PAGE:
These are the tubers bought by Chatinkha Chidzanja Nkhoma
* They are high on demand as home-based remedies to ward off COVID-19 infection
* These home-based remedies are traditional methods of treating nasal blockages
* But not scientifically proved to heal COVID-19
* Best way is to strictly adhere to the COVID-19 preventive measures
By Duncan Mlanjira
A lot of Malawian vendors are lining up the streets in the cities selling ginger, garlic, lemon, honey, paw paw and blue gum tree leaves which are being used as home-based remedies, believed to cure or ward off the Coronavirus.
But an alert has been sounded by concerned members of the public, warning unsuspecting people to take extra care as some unscrupulous individuals are selling what they claim to be ginger and garlic — when in fact they are wild tubers.
The warning is that these wild tubers are suspected to be, or can be, poisonous.
Chatinkha Chidzanja Nkhoma posted on Facebook that she believed that what she was buying was ginger from vendors at the entrance to the car park of Sana and Visions.
“It looks just like ginger and my daughter was about to use it in a recipe that called for ginger. Luckily, she hadn’t chopped enough and I offered to help,” she said.
“I sniffed it and it turned out it was not the correct ginger for cooking but a wild ginger, which is actually poisonous if consumed in large amounts.
“Please be careful if you have bought any — give it a good sniff because that’s the only way to tell if it’s ginger or not. It also tastes bitter (yep I licked it after smelling it).
“The demonic merchants of death are out there as if the horrors of COVID-19 are not enough. Please share this experience [with others].”
Simeon Chisambiro concurred with Chatinkha, saying on Sunday he was at Lizulu market along the Blantyre Lilongwe M1 Road and when a vendor approached him with ginger, he asked him “to eat it first” and after refusing Chisambiro sniffed it.
“The smell wasn’t that strong as the ginger is,” he testified.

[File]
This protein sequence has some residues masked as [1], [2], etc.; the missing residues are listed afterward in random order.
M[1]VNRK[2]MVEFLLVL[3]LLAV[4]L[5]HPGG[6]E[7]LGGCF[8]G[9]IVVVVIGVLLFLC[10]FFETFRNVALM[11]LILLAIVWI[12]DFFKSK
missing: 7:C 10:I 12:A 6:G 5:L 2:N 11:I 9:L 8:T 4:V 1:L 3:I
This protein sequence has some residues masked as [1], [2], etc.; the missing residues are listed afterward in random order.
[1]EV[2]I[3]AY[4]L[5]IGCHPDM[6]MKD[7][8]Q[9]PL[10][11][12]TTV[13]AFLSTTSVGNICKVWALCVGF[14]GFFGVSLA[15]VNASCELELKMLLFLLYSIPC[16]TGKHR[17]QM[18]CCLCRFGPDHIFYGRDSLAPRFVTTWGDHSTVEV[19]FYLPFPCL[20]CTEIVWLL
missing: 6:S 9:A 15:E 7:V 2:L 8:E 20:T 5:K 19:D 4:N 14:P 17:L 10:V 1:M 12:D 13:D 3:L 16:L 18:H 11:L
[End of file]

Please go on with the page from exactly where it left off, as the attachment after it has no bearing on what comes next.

Tumeni Esther Mhone revealed that her mother-in-law bought some ginger for her but before she used it, she broke the ginger and sniffed it.
“It was not the smell of ginger I know — it smelled like something else. I had to taste and it it was so bitter.
“People can be merciless at times. I thank God for your safety,” she said in reference to Chatinkha’s and Chisambiro’s experience.
Nyabanda Sandra Nellie also chipped in to that she bought ginger and following the alert by Chatinkha, she went back to it to determine if it really is cooking ginger.
Adack Pafupi contributed by saying: “When something is in great demand we should always be careful as buyers, because evil-minded vendors just want to cash in from the situation without considering human life.
“Thanks for warning us. I will also warn others,” he said.
Health experts Bridget Malewezi and Peter Kumpalume told Rainbow TV that the home-based remedies that include steaming have been used since time immemorial to cure nasal blockage.
But scientifically, it hasn’t been proven that such remedies can cure the respiratory disease like COVID-19.
They both encouraged the public that much as they are free to try the home based remedies, they still have to strictly adhere to the COVID-19 preventive measures such as keeping a social distance of at least one metre from other persons; washing hands frequently with soap and water or use alcohol based hand sanitizer.
If hands are dirty or soiled, don’t use hand sanitizer, rather, wash hands with soap and when coughing or sneezing, cover nose and mouth with handkerchief or tissue paper or sneeze into a flexed elbow.
The preventive measures — which are contained in the Public health (Coronavirus and COVID-19) (Prevention, Containment and Management) Rules, 2020 — also asks the public to refrain from touching face, mouth, nose and eyes and avoid handshakes.